About the Grant

$25,000 to support Everyday Uses for Sight No. 6: Disfarmer (MAP 2008), a new piece of puppet theater by Dan Hurlin, that examines the contradictions in the life of an American hermit. Alone but not despairing, longing but not lonely, outsider artist Mike Disfarmer is represented by a series of puppets, each an exact reprint of the last, except 2 inches smaller. During the course of the play, Disfarmer shrinks like the rest of rural America, until he is completely gone, and we are left with the quiet and nervous expectancy of standing perfectly still for a long exposure.

About the Project

Using the direct manipulation style of American puppetry known as “table-top puppetry,” and antique optical techniques like Magic lantern slides and 8mm home movies, five puppeteers show us Disfarmer in his studio as he categorizes his every possession, barricades himself from the outside world, and compulsively measures constantly expanding distances between things. Set to oddly funny music from old Edison Wax disks and haunting Ozark Mountain music, re-contextualized by Dan Moses Schreier, and with text by playwright Sally Oswald, Everyday Uses for Sight No. 6: Disfarmer is a portrait of a portrait artist. As technology and urbanization continues to distance us from our neighbors and our humanity (think Enron, think Iraq, think Wal-Mart), the portrait artist is inevitably a dying breed. Using his dinosaur technology, Mike Disfarmer was ahead of his time and his peers in his race to extinction.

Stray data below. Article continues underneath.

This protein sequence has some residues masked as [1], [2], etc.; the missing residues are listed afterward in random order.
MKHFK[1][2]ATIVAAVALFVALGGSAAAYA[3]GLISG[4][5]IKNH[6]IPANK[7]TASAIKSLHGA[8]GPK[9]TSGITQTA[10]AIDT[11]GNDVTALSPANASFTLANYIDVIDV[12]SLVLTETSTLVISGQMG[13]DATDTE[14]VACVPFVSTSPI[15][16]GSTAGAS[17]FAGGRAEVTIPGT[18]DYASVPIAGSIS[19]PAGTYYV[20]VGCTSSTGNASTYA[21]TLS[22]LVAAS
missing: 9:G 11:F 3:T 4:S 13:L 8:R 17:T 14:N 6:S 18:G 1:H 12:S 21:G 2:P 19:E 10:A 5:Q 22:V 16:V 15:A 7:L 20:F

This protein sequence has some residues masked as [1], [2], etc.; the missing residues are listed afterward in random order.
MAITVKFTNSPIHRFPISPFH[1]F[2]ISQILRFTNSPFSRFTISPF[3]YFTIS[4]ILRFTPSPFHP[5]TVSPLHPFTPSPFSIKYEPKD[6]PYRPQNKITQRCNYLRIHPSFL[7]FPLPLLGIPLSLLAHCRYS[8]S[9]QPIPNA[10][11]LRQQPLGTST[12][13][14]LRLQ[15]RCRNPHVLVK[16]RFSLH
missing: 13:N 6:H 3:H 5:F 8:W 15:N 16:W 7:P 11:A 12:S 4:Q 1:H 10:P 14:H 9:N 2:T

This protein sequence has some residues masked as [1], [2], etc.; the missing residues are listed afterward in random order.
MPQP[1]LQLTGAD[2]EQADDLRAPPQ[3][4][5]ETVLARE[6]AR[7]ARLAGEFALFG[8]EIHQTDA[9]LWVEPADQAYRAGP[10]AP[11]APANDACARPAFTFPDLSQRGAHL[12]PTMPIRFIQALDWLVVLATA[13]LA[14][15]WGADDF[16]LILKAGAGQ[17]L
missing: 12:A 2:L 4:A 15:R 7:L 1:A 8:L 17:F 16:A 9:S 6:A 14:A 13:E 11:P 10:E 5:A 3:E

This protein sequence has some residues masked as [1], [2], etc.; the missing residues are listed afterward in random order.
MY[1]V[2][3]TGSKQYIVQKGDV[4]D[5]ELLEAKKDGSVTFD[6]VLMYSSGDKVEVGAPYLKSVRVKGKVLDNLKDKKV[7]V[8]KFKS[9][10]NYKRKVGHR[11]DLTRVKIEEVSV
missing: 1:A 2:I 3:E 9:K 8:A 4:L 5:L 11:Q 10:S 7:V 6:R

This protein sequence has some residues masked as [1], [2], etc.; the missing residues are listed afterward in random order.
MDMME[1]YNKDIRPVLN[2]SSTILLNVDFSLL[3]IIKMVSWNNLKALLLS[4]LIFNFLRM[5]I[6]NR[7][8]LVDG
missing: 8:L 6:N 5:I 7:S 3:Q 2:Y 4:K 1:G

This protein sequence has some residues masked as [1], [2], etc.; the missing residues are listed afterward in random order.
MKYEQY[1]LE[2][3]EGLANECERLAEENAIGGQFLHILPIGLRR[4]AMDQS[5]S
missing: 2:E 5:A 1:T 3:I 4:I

Everyday Uses for Sight No. 6: Disfarmer premieres February, 2009 at St. Ann's Warehouse, Brooklyn, NY.

Related Websites

MAPP International Productions


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